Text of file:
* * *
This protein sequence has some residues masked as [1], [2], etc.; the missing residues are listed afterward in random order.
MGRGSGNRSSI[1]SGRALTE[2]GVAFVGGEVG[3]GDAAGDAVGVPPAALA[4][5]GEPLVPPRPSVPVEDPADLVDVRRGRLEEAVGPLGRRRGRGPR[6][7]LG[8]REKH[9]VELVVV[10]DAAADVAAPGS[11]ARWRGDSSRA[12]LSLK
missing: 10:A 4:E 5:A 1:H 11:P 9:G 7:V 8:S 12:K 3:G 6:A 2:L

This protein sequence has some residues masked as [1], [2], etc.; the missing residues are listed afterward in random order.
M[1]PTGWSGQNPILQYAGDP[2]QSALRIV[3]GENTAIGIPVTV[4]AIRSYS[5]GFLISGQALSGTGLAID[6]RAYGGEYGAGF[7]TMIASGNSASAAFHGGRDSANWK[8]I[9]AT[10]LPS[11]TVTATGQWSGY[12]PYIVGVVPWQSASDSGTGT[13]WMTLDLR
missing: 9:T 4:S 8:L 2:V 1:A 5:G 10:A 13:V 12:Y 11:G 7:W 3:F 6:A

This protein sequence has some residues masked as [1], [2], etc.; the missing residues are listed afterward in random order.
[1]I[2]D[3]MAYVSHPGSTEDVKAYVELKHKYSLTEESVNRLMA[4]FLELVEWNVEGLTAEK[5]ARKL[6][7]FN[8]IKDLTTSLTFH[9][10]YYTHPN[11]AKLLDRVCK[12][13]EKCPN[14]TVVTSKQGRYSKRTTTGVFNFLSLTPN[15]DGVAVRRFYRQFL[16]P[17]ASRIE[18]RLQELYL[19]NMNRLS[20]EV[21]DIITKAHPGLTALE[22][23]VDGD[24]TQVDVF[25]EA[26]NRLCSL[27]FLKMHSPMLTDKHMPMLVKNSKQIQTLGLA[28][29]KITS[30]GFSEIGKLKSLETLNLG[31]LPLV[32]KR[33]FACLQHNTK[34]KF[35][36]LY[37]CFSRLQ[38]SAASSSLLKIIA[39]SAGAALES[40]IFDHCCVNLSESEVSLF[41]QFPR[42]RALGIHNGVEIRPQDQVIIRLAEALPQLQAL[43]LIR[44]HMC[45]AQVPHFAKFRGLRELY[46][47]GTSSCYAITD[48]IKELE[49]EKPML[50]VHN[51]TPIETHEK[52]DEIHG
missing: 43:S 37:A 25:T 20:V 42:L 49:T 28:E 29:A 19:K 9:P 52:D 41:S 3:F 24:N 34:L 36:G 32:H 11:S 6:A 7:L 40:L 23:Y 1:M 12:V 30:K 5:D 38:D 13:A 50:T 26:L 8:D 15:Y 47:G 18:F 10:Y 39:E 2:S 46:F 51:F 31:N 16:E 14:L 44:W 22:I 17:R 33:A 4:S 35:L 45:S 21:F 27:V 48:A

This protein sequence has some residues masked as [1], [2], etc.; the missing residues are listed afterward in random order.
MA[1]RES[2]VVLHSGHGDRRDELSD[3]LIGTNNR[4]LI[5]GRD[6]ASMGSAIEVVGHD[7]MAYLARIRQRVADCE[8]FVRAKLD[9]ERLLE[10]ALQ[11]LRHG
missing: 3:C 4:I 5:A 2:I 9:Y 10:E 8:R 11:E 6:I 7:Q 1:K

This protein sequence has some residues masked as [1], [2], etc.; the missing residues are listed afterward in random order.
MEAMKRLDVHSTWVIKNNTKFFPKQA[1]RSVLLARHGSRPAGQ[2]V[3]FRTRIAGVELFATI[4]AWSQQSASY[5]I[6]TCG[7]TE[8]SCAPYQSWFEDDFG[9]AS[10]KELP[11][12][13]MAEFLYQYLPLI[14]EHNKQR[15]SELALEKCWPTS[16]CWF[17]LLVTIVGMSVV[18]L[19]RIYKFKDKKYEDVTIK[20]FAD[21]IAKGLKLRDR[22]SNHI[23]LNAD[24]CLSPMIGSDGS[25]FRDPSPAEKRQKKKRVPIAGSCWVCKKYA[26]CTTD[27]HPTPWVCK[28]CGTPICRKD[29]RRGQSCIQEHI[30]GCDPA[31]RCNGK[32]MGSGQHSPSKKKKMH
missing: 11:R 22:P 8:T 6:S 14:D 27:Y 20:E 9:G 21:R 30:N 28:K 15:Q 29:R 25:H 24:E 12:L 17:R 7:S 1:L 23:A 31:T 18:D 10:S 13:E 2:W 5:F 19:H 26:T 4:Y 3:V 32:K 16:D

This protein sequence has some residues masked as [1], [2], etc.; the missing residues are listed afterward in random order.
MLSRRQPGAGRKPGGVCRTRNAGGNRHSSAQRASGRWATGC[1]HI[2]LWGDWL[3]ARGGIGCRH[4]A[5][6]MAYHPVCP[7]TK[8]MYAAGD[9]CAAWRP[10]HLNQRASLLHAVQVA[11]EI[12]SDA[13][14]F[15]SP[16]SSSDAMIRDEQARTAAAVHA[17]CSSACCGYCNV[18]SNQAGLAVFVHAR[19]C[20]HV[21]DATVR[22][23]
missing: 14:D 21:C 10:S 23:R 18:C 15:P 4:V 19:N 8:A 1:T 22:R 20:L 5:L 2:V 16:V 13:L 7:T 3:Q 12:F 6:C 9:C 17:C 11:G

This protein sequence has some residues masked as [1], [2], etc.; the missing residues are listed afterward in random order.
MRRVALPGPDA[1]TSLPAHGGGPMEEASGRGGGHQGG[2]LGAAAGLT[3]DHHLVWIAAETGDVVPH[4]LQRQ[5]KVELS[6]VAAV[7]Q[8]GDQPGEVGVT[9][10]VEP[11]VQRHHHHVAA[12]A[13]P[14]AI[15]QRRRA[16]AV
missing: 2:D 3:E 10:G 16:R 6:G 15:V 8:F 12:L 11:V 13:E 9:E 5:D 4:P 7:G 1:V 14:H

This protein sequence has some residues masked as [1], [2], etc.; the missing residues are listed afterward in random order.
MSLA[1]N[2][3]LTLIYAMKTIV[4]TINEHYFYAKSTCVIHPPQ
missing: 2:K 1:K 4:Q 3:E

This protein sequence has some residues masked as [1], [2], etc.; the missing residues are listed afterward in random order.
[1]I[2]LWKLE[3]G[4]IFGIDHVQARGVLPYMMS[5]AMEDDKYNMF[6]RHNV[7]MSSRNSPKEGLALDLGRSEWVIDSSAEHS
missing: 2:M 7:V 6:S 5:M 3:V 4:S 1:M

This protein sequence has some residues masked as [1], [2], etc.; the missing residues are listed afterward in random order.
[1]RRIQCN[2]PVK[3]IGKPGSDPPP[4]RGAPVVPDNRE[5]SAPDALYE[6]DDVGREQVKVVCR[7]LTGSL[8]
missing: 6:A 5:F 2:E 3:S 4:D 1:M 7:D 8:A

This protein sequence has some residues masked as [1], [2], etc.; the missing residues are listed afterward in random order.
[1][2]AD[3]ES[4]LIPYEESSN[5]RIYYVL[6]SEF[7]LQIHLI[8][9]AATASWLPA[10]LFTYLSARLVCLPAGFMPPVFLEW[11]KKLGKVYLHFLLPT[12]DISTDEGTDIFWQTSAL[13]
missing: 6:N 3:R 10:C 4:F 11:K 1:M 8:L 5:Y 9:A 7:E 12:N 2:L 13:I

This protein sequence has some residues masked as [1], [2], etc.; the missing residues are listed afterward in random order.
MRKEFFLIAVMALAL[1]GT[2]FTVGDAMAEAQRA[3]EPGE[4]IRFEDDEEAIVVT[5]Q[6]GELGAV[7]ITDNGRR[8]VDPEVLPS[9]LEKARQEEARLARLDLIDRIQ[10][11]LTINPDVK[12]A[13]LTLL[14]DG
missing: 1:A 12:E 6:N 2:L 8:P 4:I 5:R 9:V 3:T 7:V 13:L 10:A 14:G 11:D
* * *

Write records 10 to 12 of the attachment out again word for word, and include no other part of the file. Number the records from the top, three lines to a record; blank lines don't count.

This protein sequence has some residues masked as [1], [2], etc.; the missing residues are listed afterward in random order.
[1]RRIQCN[2]PVK[3]IGKPGSDPPP[4]RGAPVVPDNRE[5]SAPDALYE[6]DDVGREQVKVVCR[7]LTGSL[8]
missing: 6:A 5:F 2:E 3:S 4:D 1:M 7:D 8:A

This protein sequence has some residues masked as [1], [2], etc.; the missing residues are listed afterward in random order.
[1][2]AD[3]ES[4]LIPYEESSN[5]RIYYVL[6]SEF[7]LQIHLI[8][9]AATASWLPA[10]LFTYLSARLVCLPAGFMPPVFLEW[11]KKLGKVYLHFLLPT[12]DISTDEGTDIFWQTSAL[13]
missing: 6:N 3:R 10:C 4:F 11:K 1:M 8:L 5:Y 9:A 7:E 12:N 2:L 13:I

This protein sequence has some residues masked as [1], [2], etc.; the missing residues are listed afterward in random order.
MRKEFFLIAVMALAL[1]GT[2]FTVGDAMAEAQRA[3]EPGE[4]IRFEDDEEAIVVT[5]Q[6]GELGAV[7]ITDNGRR[8]VDPEVLPS[9]LEKARQEEARLARLDLIDRIQ[10][11]LTINPDVK[12]A[13]LTLL[14]DG
missing: 1:A 12:E 6:N 2:L 8:P 4:I 5:R 9:V 3:T 7:V 13:L 10:A 14:G 11:D